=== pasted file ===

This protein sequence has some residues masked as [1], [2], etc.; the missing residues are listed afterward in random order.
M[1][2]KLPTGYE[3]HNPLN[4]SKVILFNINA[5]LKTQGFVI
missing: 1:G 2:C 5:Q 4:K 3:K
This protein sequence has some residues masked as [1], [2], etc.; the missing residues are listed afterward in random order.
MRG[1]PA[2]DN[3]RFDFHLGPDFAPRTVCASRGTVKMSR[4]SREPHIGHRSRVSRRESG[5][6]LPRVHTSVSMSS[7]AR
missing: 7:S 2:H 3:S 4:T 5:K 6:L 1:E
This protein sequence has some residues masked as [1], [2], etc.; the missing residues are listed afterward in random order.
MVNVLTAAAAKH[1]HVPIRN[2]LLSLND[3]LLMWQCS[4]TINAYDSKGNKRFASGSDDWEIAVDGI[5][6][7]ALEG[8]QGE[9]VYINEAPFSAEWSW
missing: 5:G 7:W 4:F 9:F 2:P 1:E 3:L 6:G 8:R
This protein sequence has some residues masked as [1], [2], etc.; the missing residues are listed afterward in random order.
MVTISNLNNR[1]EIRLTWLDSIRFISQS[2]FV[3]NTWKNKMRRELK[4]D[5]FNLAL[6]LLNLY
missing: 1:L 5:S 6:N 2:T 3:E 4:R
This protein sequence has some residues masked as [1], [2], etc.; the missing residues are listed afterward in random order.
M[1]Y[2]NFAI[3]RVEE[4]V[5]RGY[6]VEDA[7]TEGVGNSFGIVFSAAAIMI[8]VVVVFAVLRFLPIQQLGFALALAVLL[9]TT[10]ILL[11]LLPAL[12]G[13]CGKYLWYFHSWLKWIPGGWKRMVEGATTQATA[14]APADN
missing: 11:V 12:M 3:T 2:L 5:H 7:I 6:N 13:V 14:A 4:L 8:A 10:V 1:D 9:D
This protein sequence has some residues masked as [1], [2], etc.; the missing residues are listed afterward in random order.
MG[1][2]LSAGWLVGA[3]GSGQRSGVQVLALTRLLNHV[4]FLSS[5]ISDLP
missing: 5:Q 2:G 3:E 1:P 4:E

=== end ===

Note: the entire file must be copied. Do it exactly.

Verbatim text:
This protein sequence has some residues masked as [1], [2], etc.; the missing residues are listed afterward in random order.
M[1][2]KLPTGYE[3]HNPLN[4]SKVILFNINA[5]LKTQGFVI
missing: 1:G 2:C 5:Q 4:K 3:K
This protein sequence has some residues masked as [1], [2], etc.; the missing residues are listed afterward in random order.
MRG[1]PA[2]DN[3]RFDFHLGPDFAPRTVCASRGTVKMSR[4]SREPHIGHRSRVSRRESG[5][6]LPRVHTSVSMSS[7]AR
missing: 7:S 2:H 3:S 4:T 5:K 6:L 1:E
This protein sequence has some residues masked as [1], [2], etc.; the missing residues are listed afterward in random order.
MVNVLTAAAAKH[1]HVPIRN[2]LLSLND[3]LLMWQCS[4]TINAYDSKGNKRFASGSDDWEIAVDGI[5][6][7]ALEG[8]QGE[9]VYINEAPFSAEWSW
missing: 5:G 7:W 4:F 9:F 2:P 1:E 3:L 6:G 8:R
This protein sequence has some residues masked as [1], [2], etc.; the missing residues are listed afterward in random order.
MVTISNLNNR[1]EIRLTWLDSIRFISQS[2]FV[3]NTWKNKMRRELK[4]D[5]FNLAL[6]LLNLY
missing: 1:L 5:S 6:N 2:T 3:E 4:R
This protein sequence has some residues masked as [1], [2], etc.; the missing residues are listed afterward in random order.
M[1]Y[2]NFAI[3]RVEE[4]V[5]RGY[6]VEDA[7]TEGVGNSFGIVFSAAAIMI[8]VVVVFAVLRFLPIQQLGFALALAVLL[9]TT[10]ILL[11]LLPAL[12]G[13]CGKYLWYFHSWLKWIPGGWKRMVEGATTQATA[14]APADN
missing: 11:V 12:M 3:T 2:L 5:H 7:I 6:N 13:V 14:A 4:L 8:A 10:V 1:D 9:D
This protein sequence has some residues masked as [1], [2], etc.; the missing residues are listed afterward in random order.
MG[1][2]LSAGWLVGA[3]GSGQRSGVQVLALTRLLNHV[4]FLSS[5]ISDLP
missing: 5:Q 2:G 3:E 1:P 4:E